Dec 032010
 

One of my most difficult challenges has been to trace my Player family relatives back to their London origins and beyond. I’m not alone on this — I know of several other Player researchers facing the same problem.

I have written about my Player family ancestors before. The family lived in Coventry, England and owned a prosperous watchmaking company. Joseph Player, the patriarch in the penny farthing photo, was at least the second generation of watchmakers in his family. His father William Player was variously called engine turner, a watch case maker and a watch dial painter. In other words, he worked with a lathe and made watch parts that required this expertise.

Before the industrial revolution, watchmakers worked from home. They often lived in homes with “top shops” — a well-lit atelier on the upper floors of a residence. Here they would have enough light to work on the small and intricate watch pieces.

A Top Shop on Craven Street. Source: Peter Barton

There were several watchmaking specialties such as dial painter or case maker and they would each work on their various pieces in their own workshops. The manufacturer would coordinate the process, gather the various parts and have them assembled. Watchmaking required a community and you often find watchmakers living in a particular part of a city. In Coventry, several watchmakers lived on Craven Street and this is where you can find the Player family.

The watchmaking industry in Coventry grew rapidly in the mid-19th century and at this time you find watchmakers from all over the country moving to this city. The William Player family moved from London to Coventry some time between 1841 and 1851.

At least two of William’s brothers were also watchmakers. His brother John Byard Player moved to Reading and opened a watchmaking shop there. William’s brother Horatio remained in London and continued to make watches in the Gray’s Inn part of London.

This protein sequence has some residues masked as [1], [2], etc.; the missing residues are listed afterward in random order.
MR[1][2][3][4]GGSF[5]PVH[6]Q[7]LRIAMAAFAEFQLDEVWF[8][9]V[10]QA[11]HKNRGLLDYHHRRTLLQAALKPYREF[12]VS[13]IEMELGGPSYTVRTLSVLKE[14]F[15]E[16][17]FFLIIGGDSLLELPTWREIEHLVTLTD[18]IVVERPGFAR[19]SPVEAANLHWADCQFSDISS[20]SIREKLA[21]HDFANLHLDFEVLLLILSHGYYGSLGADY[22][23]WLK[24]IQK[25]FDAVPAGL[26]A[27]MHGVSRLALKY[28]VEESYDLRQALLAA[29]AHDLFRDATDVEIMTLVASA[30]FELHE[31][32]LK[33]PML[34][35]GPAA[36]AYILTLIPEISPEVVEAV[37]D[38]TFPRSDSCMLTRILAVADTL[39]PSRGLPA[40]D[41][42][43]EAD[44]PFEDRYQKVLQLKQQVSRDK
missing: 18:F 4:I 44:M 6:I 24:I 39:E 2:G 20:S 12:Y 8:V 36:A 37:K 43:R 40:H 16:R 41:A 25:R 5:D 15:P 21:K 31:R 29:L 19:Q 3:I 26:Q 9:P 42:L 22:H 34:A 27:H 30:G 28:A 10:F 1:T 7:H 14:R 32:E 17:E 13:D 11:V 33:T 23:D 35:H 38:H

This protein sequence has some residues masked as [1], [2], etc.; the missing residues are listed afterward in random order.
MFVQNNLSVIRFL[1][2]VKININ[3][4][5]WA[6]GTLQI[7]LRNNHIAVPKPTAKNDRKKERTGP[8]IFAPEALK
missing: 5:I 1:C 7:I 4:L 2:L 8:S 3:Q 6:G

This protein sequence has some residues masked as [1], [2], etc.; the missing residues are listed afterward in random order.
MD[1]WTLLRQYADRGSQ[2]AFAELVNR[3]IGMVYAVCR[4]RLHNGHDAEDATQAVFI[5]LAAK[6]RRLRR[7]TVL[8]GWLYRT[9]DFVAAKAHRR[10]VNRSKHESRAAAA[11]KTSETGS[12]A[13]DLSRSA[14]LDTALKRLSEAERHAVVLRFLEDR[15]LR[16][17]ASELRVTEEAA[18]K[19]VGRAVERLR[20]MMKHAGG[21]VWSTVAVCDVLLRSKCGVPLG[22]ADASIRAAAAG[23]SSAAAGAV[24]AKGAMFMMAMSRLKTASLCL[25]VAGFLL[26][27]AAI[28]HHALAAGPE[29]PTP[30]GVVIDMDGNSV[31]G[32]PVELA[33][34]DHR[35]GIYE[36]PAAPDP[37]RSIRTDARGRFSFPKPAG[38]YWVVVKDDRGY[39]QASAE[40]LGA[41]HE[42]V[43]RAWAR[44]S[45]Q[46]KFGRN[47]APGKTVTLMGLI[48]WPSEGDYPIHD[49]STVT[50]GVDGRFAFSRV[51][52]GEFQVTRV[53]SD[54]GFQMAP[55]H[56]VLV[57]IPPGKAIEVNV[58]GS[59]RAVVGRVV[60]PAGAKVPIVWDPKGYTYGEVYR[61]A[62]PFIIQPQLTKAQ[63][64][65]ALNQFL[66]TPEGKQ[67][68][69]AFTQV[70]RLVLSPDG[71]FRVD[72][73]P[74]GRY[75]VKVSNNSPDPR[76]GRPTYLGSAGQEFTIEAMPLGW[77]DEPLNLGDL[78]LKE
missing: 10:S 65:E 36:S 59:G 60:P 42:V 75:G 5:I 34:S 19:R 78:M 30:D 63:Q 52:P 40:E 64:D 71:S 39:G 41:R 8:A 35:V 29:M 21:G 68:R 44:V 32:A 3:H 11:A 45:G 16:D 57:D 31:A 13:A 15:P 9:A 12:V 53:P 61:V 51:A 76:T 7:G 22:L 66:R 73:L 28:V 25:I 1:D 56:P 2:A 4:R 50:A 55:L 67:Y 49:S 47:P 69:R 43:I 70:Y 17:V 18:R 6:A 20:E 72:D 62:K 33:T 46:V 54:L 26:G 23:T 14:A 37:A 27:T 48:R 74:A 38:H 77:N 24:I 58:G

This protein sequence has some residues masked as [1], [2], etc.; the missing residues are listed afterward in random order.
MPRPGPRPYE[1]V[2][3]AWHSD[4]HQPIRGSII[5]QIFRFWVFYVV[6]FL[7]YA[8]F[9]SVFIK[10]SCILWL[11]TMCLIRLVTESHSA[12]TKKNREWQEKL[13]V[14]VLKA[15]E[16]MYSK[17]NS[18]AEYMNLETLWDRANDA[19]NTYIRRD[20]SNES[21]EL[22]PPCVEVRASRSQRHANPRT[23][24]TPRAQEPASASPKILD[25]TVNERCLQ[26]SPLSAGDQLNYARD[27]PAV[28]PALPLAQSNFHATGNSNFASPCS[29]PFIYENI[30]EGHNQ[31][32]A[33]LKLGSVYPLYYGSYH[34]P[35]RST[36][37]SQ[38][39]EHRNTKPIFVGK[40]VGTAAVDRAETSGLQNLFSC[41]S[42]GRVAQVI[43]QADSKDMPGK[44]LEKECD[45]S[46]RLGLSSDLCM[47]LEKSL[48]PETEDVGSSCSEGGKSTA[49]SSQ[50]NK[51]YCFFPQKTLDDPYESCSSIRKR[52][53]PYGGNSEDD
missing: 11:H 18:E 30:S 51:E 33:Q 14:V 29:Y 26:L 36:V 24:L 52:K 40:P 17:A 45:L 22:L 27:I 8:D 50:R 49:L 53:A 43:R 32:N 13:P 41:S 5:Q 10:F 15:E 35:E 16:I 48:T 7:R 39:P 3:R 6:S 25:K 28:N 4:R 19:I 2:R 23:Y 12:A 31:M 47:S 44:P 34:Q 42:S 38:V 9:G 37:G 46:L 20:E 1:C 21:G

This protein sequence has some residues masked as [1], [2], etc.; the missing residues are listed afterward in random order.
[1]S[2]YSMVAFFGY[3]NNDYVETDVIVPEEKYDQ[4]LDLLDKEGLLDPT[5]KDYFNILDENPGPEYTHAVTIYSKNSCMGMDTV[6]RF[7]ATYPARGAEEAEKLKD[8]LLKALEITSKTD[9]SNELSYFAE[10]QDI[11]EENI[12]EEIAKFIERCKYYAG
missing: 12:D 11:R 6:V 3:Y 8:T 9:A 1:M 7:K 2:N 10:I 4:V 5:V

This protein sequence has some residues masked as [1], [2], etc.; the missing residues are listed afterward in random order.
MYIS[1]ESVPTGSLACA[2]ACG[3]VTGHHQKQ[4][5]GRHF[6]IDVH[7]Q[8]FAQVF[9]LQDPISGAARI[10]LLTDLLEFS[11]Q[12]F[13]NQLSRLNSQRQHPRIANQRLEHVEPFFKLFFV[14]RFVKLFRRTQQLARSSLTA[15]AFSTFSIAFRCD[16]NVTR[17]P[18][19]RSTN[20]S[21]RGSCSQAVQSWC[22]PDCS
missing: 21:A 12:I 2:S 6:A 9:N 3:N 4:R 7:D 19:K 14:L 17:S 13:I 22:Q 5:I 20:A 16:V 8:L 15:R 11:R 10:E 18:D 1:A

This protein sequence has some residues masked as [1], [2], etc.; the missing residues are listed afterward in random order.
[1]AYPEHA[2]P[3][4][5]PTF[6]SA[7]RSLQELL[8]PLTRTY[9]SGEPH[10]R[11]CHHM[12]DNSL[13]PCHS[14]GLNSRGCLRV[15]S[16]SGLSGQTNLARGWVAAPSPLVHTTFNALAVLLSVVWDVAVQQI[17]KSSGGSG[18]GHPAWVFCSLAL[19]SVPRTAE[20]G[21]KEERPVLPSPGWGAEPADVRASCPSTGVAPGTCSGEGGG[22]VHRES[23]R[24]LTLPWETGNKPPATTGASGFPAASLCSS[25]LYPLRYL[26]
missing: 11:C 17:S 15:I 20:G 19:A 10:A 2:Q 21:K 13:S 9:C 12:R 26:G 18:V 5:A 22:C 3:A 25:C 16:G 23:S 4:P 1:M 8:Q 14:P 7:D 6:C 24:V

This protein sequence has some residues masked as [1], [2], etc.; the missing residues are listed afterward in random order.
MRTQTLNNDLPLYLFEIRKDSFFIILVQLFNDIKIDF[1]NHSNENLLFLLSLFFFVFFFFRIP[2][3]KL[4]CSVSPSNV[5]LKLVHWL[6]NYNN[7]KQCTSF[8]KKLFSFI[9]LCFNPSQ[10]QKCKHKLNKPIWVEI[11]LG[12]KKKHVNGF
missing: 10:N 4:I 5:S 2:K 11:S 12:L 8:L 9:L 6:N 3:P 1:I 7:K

William, John Byard and Horatio were the children of John Player and Patience Byard. John and Patience’s marriage is well-documented, as is the baptism of their children (with one possible exception). They were married in the Old Church in St. Pancras and lived in the Shoreditch area of London. As three of their sons were involved in watchmaking, I would not be surprised if John Player or perhaps Patience’s family were also involved in the industry.

Unfortunately, however, I have never been able to positively confirm the identity of John’s parents. With newly digitized parish records, there are three possible John Players born in London who could be our guy. I have investigated two of these families (both families are included as John’s parents in my tree) and have not found any conclusive evidence that would confirm a relationship between the families.

Here’s what I know for sure:

– John’s father was likely named John as our John is listed as John Jr on his marriage record.

– In 1791, the year of his marriage to Patience, John was a resident of St Giles Cripplegate in London. This may not mean much, however, as one only had to live in a parish for a short time before being considered a resident).

– John died before 1818. Patience signed the marriage allegation between her daughter Ann Elisabeth and Mortimer Corner (Ann was a minor and required her parents’ consent to marry). Patience is listed as a widow.

Here are some other possible clues to this puzzle:

– In Coventry, a Thomas Player is found living next to a group of other Players. He is a watch dial painter and lists his birthdate as 1803 and birth place as Birmingham. He is the only Player born in Birmingham.

– In 1803, a Daniel Player died in Birmingham. According to the baptismal records, John and Patience had a son named Daniel. The death record for Daniel lists his parents as John and Prudence Player. Pretty close, isn’t it.

– Patience Player died in Jul 1831 and was buried in St Andrew Holborn, although her address is listed on the burial record as St James, Clerkenwell. Why was she buried in a parish other than the one of residence? This could mean that she had a connection to the St Andrew Holborn parish.

– Another descendant of this family found some old family notes from c. 1900 which were copies of information about a Player family from Bristol. There are certainly many Players from Bristol, but I also haven’t been able to find a connection here.

Honestly, I think that the best chance of solving this puzzle is finding information about John’s profession and finding an apprentice document which lists his parents.